Functional morphology, comparative behaviour, and adaptation in two sympatric subterranean rodents genus Ctenomys (Caviomorpha: Octodontidae)

Authors

  • Aldo I. Vassallo

    Corresponding author
    1. Departamento de Biología, Facultad de Ciencias Exactas y Naturales, Universidad Nacional de Mar del Plata, Casilla de Correo 1245 (7600) Mar del Plata, Argentina
      All correspondence to: Dr A. Vassallo, Departamento de Biología, Universidad Nacional de Mar del Plata, Casilla de Correo 1245 (7600), Mar del Plata, Argentina.
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All correspondence to: Dr A. Vassallo, Departamento de Biología, Universidad Nacional de Mar del Plata, Casilla de Correo 1245 (7600), Mar del Plata, Argentina.

Abstract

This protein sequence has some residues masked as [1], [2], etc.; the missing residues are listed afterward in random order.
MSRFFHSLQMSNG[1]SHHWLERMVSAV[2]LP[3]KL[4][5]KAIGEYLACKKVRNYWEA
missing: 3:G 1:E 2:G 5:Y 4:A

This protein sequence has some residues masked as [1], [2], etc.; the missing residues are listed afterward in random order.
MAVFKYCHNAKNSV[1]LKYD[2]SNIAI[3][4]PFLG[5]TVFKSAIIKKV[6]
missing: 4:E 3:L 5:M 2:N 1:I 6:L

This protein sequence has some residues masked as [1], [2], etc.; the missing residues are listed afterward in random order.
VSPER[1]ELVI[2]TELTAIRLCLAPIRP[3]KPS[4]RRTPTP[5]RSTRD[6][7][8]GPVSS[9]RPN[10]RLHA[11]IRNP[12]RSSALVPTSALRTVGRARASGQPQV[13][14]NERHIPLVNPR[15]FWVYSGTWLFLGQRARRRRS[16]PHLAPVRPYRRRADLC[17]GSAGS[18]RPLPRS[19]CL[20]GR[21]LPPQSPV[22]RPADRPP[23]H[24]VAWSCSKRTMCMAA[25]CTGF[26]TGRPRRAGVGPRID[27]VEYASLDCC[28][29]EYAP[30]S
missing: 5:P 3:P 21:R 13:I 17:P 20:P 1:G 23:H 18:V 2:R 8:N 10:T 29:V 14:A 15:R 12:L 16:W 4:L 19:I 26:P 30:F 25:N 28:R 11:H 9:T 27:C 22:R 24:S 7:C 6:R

Two species of tuco-tucos, Ctenomys talarum and C. australis, overlap geographically in south-eastern Buenos Aires Province, Argentina. C. talarum (100-180 g) occupies habitats with clayey and harder soils, while the larger C. australis (300-600 g) occupies sandy and quite friable soils. This study compares the digging apparatus and digging performance of both species, and also provides additional ecological data to describe the adaptations of both species. When confronted with sandy, friable soils, both tuco-tucos exclusively use their forelimbs (‘scratch digging’ mode) to break the soil. When confronted with harder and clayey soils, C. australis used its forelimbs and, less frequently, its incisors, but no appreciable effectiveness was observed in breaking the soil. On the other hand, C. talarum behaved as a ‘scratch’ and ‘chisel-tooth digger’ species, using both forelimbs and incisors to dig tunnels in extremely hard soils. C. talarum showed relatively larger forelimb extensors than C. australis. Moreover, I hypothesize that the structure of the ulna in C. talarum may increase the effective forces of the digital and carpal flexors, thus accounting for the enhanced digging ability in this species. Outward forces exerted by the distal elements (claws-digits-carpals) when forelimbs impact the soil appear to be a critical factor in loosening soil fragments. In addition, the increased upper incisor procumbency of C. talarum correlated with an effective chisel-tooth digging behaviour. Finally, I briefly examine phylogenetic and biogeographical factors that may account for some C. australis morphological and physiological traits. It is suggested that the digging ability of C. australis could be a by-product of its larger size, a likely adaptation to evade predation.

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